The St. Catharines Standard
Local Section, Page A3
Tuesday, February 15, 2005
June hearings in Falls for Niagara TV station’s bid
By ERIK WHITE
Niagara will have a front-row seat when a proposed local TV station has its day in court.
The website of Canadian Radio-Television and Telecommunications Commission states that hearings on a Niagara television licence will be held in Niagara Falls June 6.
The formal announcement of the hearings, after which the details of all bids are made available to the public, isn’t expected for several more weeks.
But Television Niagara president Wendell Wilks, whose October 2003 application set off the process, is still pleased at this hint that his request to hold the hearings in the region has been granted.
I think it’s an excellent sign that they take our application very seriously,” he said Monday.
“It’s an experience Niagara’s never had. We didn’t want something so important to Niagara to be held in some faraway city, so local people couldn’t participate in the process.”
The hearings—where radio licences for Woodstock and North Bay will also be considered—will allow the public to comment on the proposals and will also hear challenges from existing local media.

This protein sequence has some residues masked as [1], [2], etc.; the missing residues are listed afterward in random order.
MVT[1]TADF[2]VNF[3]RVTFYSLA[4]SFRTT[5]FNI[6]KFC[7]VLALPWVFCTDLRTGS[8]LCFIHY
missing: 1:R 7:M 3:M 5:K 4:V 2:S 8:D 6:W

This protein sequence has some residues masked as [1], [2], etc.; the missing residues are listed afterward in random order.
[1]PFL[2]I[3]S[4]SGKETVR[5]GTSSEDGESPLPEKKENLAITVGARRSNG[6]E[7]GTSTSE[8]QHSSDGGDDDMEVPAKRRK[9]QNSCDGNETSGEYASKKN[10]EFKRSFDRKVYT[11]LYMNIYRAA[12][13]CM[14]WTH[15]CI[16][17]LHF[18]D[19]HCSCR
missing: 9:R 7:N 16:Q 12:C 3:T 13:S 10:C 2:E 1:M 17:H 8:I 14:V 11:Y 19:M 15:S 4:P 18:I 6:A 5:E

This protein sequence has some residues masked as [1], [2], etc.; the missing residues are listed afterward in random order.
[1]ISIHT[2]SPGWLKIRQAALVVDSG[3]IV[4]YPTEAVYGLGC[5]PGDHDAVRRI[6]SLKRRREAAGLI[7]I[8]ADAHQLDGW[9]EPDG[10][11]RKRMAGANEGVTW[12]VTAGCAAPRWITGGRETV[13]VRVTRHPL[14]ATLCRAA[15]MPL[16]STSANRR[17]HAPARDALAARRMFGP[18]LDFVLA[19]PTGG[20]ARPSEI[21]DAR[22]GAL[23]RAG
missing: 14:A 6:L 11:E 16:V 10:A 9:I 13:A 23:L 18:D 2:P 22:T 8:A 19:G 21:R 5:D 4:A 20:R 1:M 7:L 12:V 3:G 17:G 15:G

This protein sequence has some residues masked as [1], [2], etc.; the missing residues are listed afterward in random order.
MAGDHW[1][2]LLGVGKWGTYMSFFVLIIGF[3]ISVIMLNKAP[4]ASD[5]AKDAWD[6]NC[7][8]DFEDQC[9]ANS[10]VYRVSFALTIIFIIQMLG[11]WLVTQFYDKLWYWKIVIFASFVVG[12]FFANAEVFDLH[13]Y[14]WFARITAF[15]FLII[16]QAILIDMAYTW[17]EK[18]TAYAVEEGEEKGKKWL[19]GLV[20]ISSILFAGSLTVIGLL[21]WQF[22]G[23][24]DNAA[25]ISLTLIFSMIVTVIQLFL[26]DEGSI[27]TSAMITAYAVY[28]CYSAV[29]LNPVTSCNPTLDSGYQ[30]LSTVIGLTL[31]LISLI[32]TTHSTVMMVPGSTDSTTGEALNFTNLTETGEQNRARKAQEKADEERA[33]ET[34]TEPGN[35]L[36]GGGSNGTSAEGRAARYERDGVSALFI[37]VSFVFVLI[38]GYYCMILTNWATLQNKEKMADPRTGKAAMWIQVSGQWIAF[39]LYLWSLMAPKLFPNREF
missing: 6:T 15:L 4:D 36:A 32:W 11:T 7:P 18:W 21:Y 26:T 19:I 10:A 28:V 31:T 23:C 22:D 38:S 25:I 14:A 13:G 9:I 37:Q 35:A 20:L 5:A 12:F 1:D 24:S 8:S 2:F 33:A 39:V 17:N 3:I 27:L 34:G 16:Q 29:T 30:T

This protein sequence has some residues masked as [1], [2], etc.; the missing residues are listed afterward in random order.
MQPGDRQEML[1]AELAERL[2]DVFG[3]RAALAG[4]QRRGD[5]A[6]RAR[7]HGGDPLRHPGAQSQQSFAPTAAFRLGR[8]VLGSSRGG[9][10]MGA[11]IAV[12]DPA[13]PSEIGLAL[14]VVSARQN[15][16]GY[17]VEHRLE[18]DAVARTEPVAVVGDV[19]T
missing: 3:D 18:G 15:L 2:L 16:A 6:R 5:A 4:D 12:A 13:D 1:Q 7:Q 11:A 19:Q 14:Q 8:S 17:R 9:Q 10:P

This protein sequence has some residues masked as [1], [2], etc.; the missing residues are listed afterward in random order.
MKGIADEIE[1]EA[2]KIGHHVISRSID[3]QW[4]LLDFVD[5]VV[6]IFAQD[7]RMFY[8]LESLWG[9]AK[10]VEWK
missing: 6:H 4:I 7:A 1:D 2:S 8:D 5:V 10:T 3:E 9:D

The website also names a second bidder for the licence, but he claims he isn’t interested in a Niagara station.
“No way,” said Jan Pachul of Star Ray TV.
He earned a reputation as the rebel of Canadian television by continuing to run his Toronto-based station without a licence for several years. For the past two years, Star Ray has broadcasted no pictures, only sound.
Pachul said he applied for a low-power licence, meaning his channel could only be picked up on Toronto sets, in June. He believes the website made a clerical error.
No officials at the CRTC could be reached for comment or clarification Monday afternoon.
Wilks, who also believes the Pachul listing is a mix-up, said he figures rival applicants were scared off by the two years he’s spent in the region preparing his bid.
“They were asking people to do in 90 days what I did in over two years,” the 63-year-old said.
After a long career producing musical specials and being involved in the launch of Edmonton’s ITV and Burling-based Christian channel CTS, Wilks moved to St. Catharines in 2002.
He envisioned an intensely local TV station in a region traditionally carved up by signals from Toronto, Hamilton and Buffalo.
The TVN application calls for 40 hours of local programming produced by some 95 employees at studios in St. Catharines and Niagara Falls, as well as smaller operations in Welland and on the Six Nations Reserve near Brantford.
But reaching the Toronto advertising market is also vital to TVN, and the bulk of the annual $12-13 million operating costs would be generated by a weekly lineup of 40 classic movies.
“We can’t wait,” said Wilks. “We’ve been ready for such a long time”.
Listen to TVN's CEO Wendell Wilks on a radio interview from CHSC.
A terrific interview in MP3 format, which you can stream from our site
or download in four segments.
To download these files, please RIGHT-CLICK
on the link and
select "Save Target As
" to save the MP3 files onto your computer.